Here is a link to our column on May 6th that predicted baggage fees will be coming from JetBlue. Looks like it being considered quite seriously, here is the first paragraph from Bloomberg News:
JetBlue Airways Corp. (JBLU), one of the U.S. industry’s holdouts in not charging for a first checked bag, is considering adding the levy as the carrier overhauls the way it prices tickets. “The concept of a first-bag fee is on the table,” Chief Financial Officer Mark Powers said in an interview. “There is a construct under which we would, in effect, be able to charge for bags.” A fee may be part of JetBlue’s new fare structure, Powers said yesterday, as the New York-based airline creates classes of tickets whose price would include services such as one free piece of checked luggage. While fliers could still choose a cheaper seat, they would have to start paying for any baggage, not just their second suitcase. Adoption of such a fee would leave Southwest Airlines Co. (LUV) as the only major U.S. carrier that doesn’t charge passengers for the first bag.
JetBlue Considers Charging for First Bag Under New Fare Structure http://t.co/AnHwJN8E5Q pic.twitter.com/qfoy5C1tzu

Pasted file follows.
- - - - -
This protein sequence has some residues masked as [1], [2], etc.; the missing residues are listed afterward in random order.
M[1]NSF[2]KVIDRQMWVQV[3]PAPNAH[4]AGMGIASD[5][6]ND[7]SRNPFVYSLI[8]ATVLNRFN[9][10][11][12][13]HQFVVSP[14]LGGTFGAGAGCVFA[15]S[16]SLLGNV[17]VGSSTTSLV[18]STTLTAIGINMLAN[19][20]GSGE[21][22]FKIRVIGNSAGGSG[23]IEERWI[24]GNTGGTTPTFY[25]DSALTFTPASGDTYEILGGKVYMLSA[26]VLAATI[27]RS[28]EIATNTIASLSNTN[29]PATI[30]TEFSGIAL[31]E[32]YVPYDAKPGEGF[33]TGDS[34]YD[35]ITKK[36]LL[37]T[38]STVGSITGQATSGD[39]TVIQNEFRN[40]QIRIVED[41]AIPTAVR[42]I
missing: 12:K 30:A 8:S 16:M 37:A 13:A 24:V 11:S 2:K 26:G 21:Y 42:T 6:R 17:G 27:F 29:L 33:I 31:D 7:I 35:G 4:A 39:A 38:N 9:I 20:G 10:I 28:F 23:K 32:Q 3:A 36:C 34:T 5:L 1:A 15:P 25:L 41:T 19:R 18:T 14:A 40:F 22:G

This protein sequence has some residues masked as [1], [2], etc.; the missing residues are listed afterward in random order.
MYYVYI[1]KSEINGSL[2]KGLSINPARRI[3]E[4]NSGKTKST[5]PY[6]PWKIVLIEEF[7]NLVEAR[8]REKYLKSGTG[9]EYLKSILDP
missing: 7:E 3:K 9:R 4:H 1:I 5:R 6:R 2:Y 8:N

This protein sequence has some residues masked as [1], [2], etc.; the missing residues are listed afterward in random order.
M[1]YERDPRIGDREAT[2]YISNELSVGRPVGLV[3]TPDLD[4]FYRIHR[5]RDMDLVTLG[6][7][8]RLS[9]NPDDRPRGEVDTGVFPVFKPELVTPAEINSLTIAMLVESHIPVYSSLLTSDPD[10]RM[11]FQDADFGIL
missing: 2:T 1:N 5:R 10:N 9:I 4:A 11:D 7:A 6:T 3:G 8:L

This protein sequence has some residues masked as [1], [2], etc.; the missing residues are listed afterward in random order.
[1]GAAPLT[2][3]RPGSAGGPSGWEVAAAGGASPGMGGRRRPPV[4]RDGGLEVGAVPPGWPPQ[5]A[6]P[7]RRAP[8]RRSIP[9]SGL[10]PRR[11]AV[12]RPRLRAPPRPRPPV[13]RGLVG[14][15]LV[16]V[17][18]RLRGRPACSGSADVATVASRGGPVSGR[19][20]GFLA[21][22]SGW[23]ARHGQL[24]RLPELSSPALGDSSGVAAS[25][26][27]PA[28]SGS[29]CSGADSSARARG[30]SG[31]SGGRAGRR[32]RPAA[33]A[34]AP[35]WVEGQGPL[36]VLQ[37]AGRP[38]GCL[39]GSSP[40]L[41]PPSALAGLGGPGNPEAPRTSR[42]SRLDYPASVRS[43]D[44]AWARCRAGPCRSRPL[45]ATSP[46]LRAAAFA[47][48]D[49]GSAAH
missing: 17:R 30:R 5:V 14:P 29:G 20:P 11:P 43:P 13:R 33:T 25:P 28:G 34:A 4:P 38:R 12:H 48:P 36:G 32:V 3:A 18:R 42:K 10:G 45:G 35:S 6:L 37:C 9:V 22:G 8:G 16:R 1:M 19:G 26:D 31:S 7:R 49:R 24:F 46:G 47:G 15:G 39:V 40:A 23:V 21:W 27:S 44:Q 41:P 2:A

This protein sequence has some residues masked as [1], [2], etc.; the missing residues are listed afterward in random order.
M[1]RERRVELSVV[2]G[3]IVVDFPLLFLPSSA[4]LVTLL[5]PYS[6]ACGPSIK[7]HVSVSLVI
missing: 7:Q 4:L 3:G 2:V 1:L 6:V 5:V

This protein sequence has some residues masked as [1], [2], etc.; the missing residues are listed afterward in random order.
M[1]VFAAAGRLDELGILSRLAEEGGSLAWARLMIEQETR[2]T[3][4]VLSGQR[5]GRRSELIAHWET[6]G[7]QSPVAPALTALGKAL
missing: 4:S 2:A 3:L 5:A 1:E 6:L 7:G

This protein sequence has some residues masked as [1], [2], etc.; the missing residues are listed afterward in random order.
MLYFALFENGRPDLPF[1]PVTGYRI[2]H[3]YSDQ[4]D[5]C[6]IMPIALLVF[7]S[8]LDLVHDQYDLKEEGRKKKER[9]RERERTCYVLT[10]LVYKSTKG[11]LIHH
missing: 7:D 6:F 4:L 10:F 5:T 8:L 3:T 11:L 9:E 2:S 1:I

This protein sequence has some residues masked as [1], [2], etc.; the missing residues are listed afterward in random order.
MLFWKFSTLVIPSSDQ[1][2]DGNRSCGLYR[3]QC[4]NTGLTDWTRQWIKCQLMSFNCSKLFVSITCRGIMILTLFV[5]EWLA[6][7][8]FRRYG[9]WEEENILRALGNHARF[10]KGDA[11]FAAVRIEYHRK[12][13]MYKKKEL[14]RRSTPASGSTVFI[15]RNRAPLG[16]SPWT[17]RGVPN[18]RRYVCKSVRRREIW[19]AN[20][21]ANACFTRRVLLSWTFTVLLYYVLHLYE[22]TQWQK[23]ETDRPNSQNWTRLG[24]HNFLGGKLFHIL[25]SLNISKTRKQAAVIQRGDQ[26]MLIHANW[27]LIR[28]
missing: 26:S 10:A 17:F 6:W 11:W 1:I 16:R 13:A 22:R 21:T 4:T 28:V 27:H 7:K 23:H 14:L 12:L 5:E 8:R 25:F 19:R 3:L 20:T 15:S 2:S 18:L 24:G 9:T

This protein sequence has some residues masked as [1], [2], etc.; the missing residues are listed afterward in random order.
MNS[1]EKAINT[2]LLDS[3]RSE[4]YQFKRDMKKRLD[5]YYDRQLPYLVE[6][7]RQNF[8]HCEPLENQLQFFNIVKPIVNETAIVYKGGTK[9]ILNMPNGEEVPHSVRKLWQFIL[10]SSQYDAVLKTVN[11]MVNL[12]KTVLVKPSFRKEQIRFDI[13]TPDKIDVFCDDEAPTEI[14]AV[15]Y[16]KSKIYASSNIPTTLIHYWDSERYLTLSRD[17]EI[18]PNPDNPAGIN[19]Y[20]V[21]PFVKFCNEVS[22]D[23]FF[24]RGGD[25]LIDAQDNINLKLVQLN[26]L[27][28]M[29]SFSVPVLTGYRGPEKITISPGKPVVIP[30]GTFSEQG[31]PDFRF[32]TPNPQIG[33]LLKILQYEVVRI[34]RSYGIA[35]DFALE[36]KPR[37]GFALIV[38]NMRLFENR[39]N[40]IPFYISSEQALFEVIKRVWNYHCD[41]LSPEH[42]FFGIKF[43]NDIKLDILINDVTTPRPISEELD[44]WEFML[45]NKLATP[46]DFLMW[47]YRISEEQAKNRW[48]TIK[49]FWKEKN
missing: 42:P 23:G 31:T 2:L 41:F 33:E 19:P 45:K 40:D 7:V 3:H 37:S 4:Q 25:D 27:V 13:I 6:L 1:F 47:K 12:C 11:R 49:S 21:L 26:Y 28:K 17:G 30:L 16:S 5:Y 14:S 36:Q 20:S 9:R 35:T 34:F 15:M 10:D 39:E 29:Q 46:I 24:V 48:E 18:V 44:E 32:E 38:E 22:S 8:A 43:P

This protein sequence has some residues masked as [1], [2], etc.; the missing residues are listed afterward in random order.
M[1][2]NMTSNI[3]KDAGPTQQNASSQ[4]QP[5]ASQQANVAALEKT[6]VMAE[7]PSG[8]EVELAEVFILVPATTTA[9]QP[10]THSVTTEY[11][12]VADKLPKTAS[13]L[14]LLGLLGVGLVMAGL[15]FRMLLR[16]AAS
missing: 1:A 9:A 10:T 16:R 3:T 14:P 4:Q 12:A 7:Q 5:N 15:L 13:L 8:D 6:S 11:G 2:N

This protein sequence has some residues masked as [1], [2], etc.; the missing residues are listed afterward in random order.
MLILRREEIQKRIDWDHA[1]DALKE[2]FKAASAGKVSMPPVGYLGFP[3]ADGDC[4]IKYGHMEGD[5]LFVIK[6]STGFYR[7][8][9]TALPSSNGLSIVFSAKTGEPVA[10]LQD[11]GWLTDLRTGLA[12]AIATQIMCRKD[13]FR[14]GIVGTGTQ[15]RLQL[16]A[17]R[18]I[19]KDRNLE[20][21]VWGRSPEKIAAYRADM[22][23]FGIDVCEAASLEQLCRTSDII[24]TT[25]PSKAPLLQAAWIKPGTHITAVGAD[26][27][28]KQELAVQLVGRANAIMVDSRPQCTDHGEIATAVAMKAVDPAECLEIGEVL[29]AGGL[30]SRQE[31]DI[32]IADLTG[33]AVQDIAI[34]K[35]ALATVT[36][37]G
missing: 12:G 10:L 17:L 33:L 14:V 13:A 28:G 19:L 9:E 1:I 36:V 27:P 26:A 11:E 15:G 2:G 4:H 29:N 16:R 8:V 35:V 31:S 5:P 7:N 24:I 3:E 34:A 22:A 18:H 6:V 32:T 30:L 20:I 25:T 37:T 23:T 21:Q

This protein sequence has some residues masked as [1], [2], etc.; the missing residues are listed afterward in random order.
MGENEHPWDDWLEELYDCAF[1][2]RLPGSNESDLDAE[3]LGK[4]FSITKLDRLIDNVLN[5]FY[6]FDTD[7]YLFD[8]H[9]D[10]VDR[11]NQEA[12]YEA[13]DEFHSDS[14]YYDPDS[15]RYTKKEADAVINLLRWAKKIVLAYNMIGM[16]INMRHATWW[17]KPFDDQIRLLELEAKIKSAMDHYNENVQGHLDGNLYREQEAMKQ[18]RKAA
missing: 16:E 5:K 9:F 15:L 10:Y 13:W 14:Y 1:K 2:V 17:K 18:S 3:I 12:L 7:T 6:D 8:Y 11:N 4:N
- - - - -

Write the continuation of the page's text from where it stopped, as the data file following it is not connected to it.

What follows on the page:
— Skift (@skift) July 27, 2014
In the end the stock-holders need to be taken care. As companies like Spirit stock explodes, JetBlue needs to pay attention. From another Bloomberg story
That idea is based on an ethos of low costs, cheap fares, and high fees, a business model in which ticket prices are driven as low as possible by exterminating every possible expense and boosting revenue through extra charges for virtually everything: snacks, carry-on bags, and seat assignments. (Spirit avoids the word fee— Baldanza prefers the term “optional services.”) The airline’s average ticket price has declined from $94.24 in 2008 to $79.43 last year, even as non-ticket revenues per passenger soared from under $19 to nearly $54 in that period. Despite the prevalence of fees, Spirit says its total price is still lowest, at $102.02 on a length-adjusted basis, compared to $125.65 at Southwest and $152.97 at Delta.
Over 40% of Spirit revenues comes from these “optional services”. We now not only predict that there will be fees, or should I say “optional services”, but they will be in before peak season, winter.